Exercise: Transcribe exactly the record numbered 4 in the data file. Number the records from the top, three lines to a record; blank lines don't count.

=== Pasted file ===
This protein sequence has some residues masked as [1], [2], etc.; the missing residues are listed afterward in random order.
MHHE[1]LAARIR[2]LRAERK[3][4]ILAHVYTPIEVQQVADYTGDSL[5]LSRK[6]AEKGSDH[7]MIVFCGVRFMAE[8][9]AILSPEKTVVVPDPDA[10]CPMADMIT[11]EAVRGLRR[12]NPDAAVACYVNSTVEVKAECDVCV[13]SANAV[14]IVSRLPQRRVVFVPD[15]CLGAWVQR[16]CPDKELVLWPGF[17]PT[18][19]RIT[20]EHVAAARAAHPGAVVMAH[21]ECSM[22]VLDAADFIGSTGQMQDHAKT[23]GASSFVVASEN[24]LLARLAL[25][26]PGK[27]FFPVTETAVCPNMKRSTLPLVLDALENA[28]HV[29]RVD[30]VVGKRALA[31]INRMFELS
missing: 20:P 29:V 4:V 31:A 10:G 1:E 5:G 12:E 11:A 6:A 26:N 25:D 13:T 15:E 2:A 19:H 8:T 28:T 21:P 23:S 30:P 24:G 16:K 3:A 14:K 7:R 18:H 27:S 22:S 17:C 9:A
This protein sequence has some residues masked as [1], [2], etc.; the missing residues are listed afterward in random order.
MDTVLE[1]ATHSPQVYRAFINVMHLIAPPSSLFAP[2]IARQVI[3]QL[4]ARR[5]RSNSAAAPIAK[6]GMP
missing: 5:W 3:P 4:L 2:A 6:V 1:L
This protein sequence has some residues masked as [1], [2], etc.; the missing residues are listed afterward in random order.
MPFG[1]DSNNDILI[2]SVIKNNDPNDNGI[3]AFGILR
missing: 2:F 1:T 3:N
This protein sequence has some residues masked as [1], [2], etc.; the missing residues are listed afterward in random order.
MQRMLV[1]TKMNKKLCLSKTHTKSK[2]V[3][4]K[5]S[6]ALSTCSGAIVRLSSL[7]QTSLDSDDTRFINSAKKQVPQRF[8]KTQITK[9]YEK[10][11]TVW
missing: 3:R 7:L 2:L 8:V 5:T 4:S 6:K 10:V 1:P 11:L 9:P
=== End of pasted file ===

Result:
This protein sequence has some residues masked as [1], [2], etc.; the missing residues are listed afterward in random order.
MQRMLV[1]TKMNKKLCLSKTHTKSK[2]V[3][4]K[5]S[6]ALSTCSGAIVRLSSL[7]QTSLDSDDTRFINSAKKQVPQRF[8]KTQITK[9]YEK[10][11]TVW
missing: 3:R 7:L 2:L 8:V 5:T 4:S 6:K 10:V 1:P 11:L 9:P